• Expectations for content. If a request for a new account is granted, this is really important for accounts that will be run outside of your office. Provide guidelines for the types of content that students and employees are permitted to post, including any restrictions that might exist due to your school’s media/photo release policies. This is also a good place to include language regarding school logo use and the use of third-party copyrighted material.
  • Expectations for management. This is the part where you can document guidelines for how accounts should be set up and run, which is really important for things like succession planning and monitoring. Good rules of thumb include: having a naming convention for account names, only using school email addresses for account log-ins, and storing account names and their associated email addresses and passwords in a centralized location. If you’ve ever had an employee with social media access leave a position “unexpectedly” you know why that last part is important!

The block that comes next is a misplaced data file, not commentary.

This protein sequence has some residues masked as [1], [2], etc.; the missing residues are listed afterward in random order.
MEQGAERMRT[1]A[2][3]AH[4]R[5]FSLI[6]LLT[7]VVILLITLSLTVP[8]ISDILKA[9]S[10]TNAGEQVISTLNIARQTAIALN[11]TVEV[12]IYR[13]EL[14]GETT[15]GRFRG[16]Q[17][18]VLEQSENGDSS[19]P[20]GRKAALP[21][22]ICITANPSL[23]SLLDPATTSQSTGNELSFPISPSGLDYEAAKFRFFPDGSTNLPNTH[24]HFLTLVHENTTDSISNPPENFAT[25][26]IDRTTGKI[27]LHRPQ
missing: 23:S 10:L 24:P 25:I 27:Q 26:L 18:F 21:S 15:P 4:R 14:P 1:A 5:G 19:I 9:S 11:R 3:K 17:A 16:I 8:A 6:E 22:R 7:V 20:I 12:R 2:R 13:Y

Social media can be extremely powerful when it comes to telling a school or district’s story and celebrating the incredible things happening in schools every day, so it’s no wonder students and employees get excited about using it to promote the things about their schools that are important to them. Hopefully, these tips can help you turn their requests into teachable moments and opportunities to partner strategically with your office to share what makes your school unique. 

Angela Brown

Angela Brown

Angela Brown joined Niche in 2021. Before joining Niche, she was director of marketing and communications at Flint Hill School in Virginia. In her role at Niche, Angela creates content, research, and insights to help PK-12 marketing, communications, and admissions professionals refine their strategies, hone their craft, and elevate their roles in schools. In addition to creating content for Enrollment Insights, Angela is a regular presenter, writer, and podcast guest. She is a member of the National School Public Relations Association, American Marketing Association, and The Association of Independent School Admission Professionals (AISAP), and serves on the Advisory Board for the Marcom Society, an exclusive online community for independent school marketing and communication professionals. Since November 2020, she has served as a judge for the Brilliance Awards, which honors marketing and communications work from PK-12 private schools around the world.